Apple says the MacBook Pro is at the pinnacle of great ideas – CNET
Technically Incorrect offers a slightly twisted take on the tech that’s taken over our lives.
Recent political thought has shown us that one of the best ways of selling is to say it loud, say it extravagantly and people will believe you.
The truth, in all this, can hang. It’s all about the simple words and the uplift.
Apple might be following this in its new ad for the MacBook Pro. It enjoys all the sprawling opulence of Trump Tower.
The music suggests that this is less a computer ad, but more a race to the very pinnacle of human thought.
Here we have light bulbs bursting. Not one, not ten, but hundreds and hundreds.
We see images of some of the greatest ideas ever conceived (light bulbs? geddit?). Such as fire, writing and the Apple Newton. Actually, it’s not quite the Apple Newton. It’s the Apple falling on Sir Isaac Newton’s head. But this is hyperbole. Very high perbole.
The motorbike, the magnifying glass and the toilet roll all make a fleeting appearance in these 90 seconds. So do the television and the paper clip. Oh, and the drone. Yes, there’s a little wit here. After all, the great Tamagotchi makes an appearance.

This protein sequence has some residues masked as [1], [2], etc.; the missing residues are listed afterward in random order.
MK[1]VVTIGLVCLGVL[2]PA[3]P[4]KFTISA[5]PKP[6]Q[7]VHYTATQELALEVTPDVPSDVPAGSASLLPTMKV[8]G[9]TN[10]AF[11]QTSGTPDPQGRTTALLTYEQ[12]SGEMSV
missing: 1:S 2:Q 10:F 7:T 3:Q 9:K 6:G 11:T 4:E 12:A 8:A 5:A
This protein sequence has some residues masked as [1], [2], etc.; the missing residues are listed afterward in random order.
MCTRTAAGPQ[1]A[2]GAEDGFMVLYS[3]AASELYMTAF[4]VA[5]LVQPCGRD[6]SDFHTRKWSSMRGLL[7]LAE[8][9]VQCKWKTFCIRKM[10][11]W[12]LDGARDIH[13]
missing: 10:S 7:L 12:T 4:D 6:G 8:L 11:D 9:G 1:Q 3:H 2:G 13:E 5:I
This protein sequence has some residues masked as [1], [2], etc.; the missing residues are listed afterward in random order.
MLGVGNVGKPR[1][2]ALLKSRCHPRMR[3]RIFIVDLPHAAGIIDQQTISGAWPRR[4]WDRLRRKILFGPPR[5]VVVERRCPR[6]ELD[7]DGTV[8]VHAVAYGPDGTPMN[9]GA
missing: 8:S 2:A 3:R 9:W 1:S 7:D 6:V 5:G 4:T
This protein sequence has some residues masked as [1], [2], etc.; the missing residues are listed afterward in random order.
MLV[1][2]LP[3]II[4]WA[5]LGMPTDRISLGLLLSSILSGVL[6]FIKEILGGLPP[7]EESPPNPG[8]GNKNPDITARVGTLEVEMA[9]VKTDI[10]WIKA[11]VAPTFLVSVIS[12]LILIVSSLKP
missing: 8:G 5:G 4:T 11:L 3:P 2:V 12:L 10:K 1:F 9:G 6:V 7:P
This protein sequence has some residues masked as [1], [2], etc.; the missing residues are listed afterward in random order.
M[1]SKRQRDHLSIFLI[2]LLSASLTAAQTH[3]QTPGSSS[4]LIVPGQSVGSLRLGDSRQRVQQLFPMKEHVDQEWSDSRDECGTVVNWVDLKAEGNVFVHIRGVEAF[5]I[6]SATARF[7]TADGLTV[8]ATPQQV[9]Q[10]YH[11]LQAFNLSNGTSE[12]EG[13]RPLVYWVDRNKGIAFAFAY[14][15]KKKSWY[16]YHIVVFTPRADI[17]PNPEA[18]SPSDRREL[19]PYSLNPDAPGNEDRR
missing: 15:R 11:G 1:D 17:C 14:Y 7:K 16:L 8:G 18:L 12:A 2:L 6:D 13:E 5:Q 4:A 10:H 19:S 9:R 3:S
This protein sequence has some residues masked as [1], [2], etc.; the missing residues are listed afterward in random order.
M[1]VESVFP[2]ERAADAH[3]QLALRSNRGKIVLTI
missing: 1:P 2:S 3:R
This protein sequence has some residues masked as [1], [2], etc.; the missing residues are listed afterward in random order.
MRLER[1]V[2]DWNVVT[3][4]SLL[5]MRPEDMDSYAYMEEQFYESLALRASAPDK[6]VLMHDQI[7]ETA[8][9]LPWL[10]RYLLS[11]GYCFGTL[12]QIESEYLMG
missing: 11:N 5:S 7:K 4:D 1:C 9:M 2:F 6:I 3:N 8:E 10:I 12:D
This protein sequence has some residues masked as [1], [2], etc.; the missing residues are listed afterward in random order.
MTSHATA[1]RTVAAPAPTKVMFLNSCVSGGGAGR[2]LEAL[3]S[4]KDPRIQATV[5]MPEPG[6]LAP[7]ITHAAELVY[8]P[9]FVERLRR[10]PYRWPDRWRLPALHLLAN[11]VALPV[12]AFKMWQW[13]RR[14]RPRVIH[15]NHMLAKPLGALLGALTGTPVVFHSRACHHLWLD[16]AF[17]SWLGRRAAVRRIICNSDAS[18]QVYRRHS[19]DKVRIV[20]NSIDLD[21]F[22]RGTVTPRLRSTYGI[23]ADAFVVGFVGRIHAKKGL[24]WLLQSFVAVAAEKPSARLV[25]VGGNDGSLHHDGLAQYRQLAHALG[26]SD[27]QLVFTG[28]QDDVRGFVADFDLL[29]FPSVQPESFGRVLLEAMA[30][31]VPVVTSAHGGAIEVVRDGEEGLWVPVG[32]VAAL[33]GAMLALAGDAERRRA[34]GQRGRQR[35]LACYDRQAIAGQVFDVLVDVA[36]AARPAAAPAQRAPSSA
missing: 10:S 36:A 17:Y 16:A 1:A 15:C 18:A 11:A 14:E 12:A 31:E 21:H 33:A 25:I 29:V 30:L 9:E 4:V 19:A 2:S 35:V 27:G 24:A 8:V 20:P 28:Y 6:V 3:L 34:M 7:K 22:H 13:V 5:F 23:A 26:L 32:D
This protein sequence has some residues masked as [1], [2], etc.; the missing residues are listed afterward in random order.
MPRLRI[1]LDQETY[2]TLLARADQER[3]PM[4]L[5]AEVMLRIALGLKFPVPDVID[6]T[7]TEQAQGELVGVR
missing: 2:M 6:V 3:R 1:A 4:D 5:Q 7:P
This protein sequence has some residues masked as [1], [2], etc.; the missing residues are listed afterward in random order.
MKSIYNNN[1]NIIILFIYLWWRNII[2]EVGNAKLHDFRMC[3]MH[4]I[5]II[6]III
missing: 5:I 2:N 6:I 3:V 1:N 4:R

What’s the point of all this? Well, could all these things have been invented on a MacBook Pro? No, it’s that thehas been meticulously constructed to help you create the next great idea.
Like the TV that takes pictures of you watching it. Or the robot that runs for Congress and actually does something when it gets there.
“Ideas push the world forward,” says the ad. “Introducing a tool for all the ideas to come.”
I struggle a little with all this noise.
Here’s a computer that doesn’t seem drastically different from the last MacBook, one that demands you buy a whole array of dongles in order to use it and one that costs rather more than the computer it’s supposed to replace. This is somehow being shoehorned into a litany of the world’s greatest ideas.
I am happy to concede, though, that the Tamagotchi did indeed push the world forward. Into a well of-induced numbness, that is.